Gastar Exploration Ltd. plans to suspend its Marcellus Shale capital program “for a short period” during the second half of the year while it monitors production results and allows time for constraints in midstream services to be worked out, CEO Russ Porter said last week.

The company has been significantly ramping up Marcellus net production, to 30 MMcfe/d during the fourth quarter of 2012 from 5.2 MMcfe/d in the year-ago quarter.

“During 2012, we achieved a 92% increase in [overall] production rates in the fourth quarter of 2012 compared to the fourth quarter of 2011, and we achieved a 51% increase in proved reserves and a higher ratio of liquids production while lowering drilling costs,” Porter said. “These accomplishments were driven by the successful development of a small portion of Gastar’s assets in the liquids-rich gas window in Marshall County, WV.”

However, Gastar has found itself stymied by an infrastructure buildout by Williams that has not kept pace with output growth, Porter said. These issues are estimated to have reduced average daily production by about 5.5 MMcfe/d during the fourth quarter, the company said.

A central receipt point (CRP) that was expected to come online in Burch Ridge, WV, in December is just now entering start-up, he said. “This facility will have 70 MMcf/d of dehydration capacity, bringing our total dehydration capacity in the field to 110 MMcf/d,” Porter said. “Additional compression at Burch Ridge should be in place by April 15 to ensure line pressures are maintained at approximately 550 psi. Once fully operational, this CRP should enable us to begin producing our Marcellus assets at more normalized rates and hopefully with reduced downtime.”

He said he hoped that the addition of the Burch Ridge CRP “will result in a majority of the Williams issues being behind us.” However, when asked later by an analyst about Marcellus infrastructure, Porter expressed his frustration. “We’re pretty frustrated with the third-party, i.e., Williams, issues that we’ve continued to experience,” he said. “We’ve put a lot of capital in place; we’ve drilled the wells. The wells are very productive, and it’s pretty frustrating that we’re held back by issues that are a bit out of our control.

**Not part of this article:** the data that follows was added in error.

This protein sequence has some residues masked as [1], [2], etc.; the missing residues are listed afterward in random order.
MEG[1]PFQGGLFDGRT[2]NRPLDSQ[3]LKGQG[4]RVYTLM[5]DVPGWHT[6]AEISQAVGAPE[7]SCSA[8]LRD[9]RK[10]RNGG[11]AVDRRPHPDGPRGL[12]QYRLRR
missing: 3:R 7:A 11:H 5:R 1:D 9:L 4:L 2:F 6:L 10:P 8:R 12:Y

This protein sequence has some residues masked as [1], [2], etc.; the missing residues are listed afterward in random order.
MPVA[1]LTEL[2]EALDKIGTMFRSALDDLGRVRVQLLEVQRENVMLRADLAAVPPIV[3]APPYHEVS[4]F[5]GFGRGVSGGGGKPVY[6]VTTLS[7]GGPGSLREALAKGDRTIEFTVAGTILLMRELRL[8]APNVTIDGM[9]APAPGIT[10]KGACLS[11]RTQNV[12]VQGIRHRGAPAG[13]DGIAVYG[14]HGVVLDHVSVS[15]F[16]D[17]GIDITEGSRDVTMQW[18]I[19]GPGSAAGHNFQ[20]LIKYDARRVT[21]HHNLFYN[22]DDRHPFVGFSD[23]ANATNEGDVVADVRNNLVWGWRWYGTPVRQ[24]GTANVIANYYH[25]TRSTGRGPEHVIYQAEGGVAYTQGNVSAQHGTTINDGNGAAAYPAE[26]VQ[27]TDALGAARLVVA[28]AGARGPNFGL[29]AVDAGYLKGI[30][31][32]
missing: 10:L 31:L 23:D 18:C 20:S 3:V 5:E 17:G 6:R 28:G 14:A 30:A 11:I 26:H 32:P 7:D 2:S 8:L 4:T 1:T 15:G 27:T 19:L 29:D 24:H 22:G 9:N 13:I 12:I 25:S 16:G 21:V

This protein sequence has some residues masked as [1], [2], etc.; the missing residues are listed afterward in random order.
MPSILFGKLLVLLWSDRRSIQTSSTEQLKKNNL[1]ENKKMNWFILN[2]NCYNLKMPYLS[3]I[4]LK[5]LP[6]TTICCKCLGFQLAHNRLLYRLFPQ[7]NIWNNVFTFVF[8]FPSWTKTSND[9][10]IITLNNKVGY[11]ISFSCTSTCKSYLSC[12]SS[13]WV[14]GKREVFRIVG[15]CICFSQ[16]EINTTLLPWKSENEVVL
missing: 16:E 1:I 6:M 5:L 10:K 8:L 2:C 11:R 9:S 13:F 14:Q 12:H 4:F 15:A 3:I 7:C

“Going forward, we have the right to construct future CRPs, which puts that timing in our hands and not in someone else’s. We still will need Williams to perform as far as the processing assets that they have in place, fractionation and the other assets that they’re required to have in place contractually. We’re [hoping] that they’re true to their word and that they’re working through these problems and that they’ll be resolved. The problems get easier for us to handle as our production volumes get higher and higher because they have less and less of an overall impact. But it’s been a very frustrating experience for us to perform so well on our side of the equation and be held back by issues that are not really in our control.”

Contacted by NGI about Porter’s remarks, Frank Billings, Williams Northeast Gathering & Processing senior vice president, also expressed frustration with infrastructure development progress in Marshall County.

“We have proven that we can be a catalyst for great producer success in the Northeast and we will achieve the same outcomes in this very productive area,” Billings said in an email. “Right now, it is frustrating for us and it is frustrating for our producer customers. We are deploying all the resources available — people, equipment and materials — to solve problems and get the consistent asset performance that we all desire.

“We are striving to make progress every day to solve problems in Marshall County and get assets in place that best match the productive capacity of the wells, the gas and condensate composition, the gas quality, and operating environment. We’ve seen these situations vary from one production area to another many times in recent years and each time we’ve met challenges head on for the benefit of our customers and ourselves” (see NGI, March 11; Feb. 25).

In February during his company’s earnings conference call, Cabot Oil & Gas Corp. CEO Dan Dinges said Cabot “continue[d] to see good progress on the [Marcellus] infrastructure program by our midstream partner, Williams…Specifically, nearly all right-of-ways have been acquired and the vast majority of the gathering permits are in hand for our ’13 program.”

Porter was asked by an analyst during the conference call about midstream services providers competing with Williams. “You’ve got MarkWest [Energy Partners] over further to the east, but they don’t have any pipe into our area,” he said. “You’ve got Dominion over in that area, but they don’t appear to be on any faster track than anyone else from what we’ve seen.

“And we’ve dedicated our acreage to Williams, and unless they don’t perform to the point of us deciding that they’re in breach of the contracts and trying to get out of that dedication, we’re pretty well, you know. We’re married to them, and we’ve got to figure out a way to work out the marriage.”

As a result of delays in the start-up of the CRP at the company’s Burch Ridge pad and other pipeline system maintenance-related downtime, Gastar cut its first quarter average daily production guidance to 38-41 MMcfe/d from 41-43 MMcfe/d.

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